After several years of dating, I learned that my time is valuable, and I never agreed to anything more than coffee or a cocktail for a first drink. We met in the afternoon for a beer, and I knew right away that there was no chemistry. Even worse, there was no desire to engage in conversation on my part. I found him utterly banal and mildly offensive.

When the waiter asked if we wanted another round, I said no thank you. Hoping that he could woo me with his desire to get into my pants, he asked, “Do you want to come back to my place?”

It wasn’t even 5:00 PM and we had only had one drink and talked for less than an hour. “That’s a really good offer for a girl like me,” I said. My favorite line from Pretty Woman.

I thought it was pretty obvious that I was not interested, but he decided to give it the old college try and hope for the best. In hindsight, I respect his approach. That’s one way to handle a bad date.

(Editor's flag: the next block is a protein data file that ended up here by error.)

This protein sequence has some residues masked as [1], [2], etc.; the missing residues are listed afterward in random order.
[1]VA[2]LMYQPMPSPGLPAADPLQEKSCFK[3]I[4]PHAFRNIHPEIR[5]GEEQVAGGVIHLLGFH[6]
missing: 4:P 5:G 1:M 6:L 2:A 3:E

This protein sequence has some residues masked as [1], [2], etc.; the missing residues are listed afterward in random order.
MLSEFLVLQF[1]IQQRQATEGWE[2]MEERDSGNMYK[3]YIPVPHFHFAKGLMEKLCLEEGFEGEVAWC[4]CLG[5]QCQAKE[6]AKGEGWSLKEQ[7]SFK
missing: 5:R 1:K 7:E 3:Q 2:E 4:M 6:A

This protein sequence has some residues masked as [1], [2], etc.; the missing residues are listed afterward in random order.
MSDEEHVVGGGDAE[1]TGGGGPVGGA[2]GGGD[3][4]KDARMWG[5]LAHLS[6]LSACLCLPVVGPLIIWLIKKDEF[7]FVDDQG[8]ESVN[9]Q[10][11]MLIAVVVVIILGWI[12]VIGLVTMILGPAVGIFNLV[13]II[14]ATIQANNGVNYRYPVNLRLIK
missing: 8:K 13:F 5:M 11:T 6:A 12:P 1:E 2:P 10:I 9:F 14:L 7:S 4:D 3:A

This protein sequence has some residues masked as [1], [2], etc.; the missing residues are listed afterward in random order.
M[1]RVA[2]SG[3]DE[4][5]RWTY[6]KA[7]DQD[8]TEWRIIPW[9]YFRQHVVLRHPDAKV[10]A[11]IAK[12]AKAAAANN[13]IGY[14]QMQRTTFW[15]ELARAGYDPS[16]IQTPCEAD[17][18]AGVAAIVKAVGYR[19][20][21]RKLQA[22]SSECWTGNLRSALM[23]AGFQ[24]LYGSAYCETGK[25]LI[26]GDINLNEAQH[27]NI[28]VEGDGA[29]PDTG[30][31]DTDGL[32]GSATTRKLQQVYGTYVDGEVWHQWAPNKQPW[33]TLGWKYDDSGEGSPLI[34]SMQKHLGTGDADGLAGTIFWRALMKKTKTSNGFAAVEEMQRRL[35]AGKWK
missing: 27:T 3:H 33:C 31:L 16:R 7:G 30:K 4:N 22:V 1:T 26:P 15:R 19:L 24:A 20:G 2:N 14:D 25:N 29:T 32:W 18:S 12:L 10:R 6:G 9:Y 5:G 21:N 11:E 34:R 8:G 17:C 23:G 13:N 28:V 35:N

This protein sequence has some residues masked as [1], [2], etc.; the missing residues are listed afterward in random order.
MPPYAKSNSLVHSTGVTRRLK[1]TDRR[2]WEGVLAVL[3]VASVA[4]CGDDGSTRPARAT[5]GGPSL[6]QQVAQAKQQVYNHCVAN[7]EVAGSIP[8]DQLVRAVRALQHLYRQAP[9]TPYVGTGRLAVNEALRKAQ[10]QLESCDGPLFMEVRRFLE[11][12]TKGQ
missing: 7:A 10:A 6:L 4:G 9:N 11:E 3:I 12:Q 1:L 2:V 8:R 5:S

The option to leave is always available, and I agree with Melanie that our time is valuable. We have to honor and value ourselves if we expect to find a partner who will honor and treasure us. 

[image: via shutterstock]

About the Author:

Kacy Zurkus Kacy Zurkus

Kacy Zurkus is a Mompreneur. In addition to being a writer, she owns a successful virtual franchise and is a high school teacher of English. She holds an MFA in Creative Writing from Lesley University, a Master’s in Education from the University of Massachusetts at Boston, and a Bachelor of Arts degree from Regis College. She has written several personal essays, poems, and short works of fiction. Her self-published memoir, Finding My Way Home: A Memoir of Life, Love, and Happiness (under the psuedomyn C.K. O'Neil) is available in print and e-book on Amazon. She continues to work as a freelance writer in MA. One of her essays is included in the self-published anthology, Loving for Crumbs, by Jonah Ivan. Kacy has an adoring husband of five years and two gorgeous little girls. You can follow her on twitter or 'like' her Facebook page.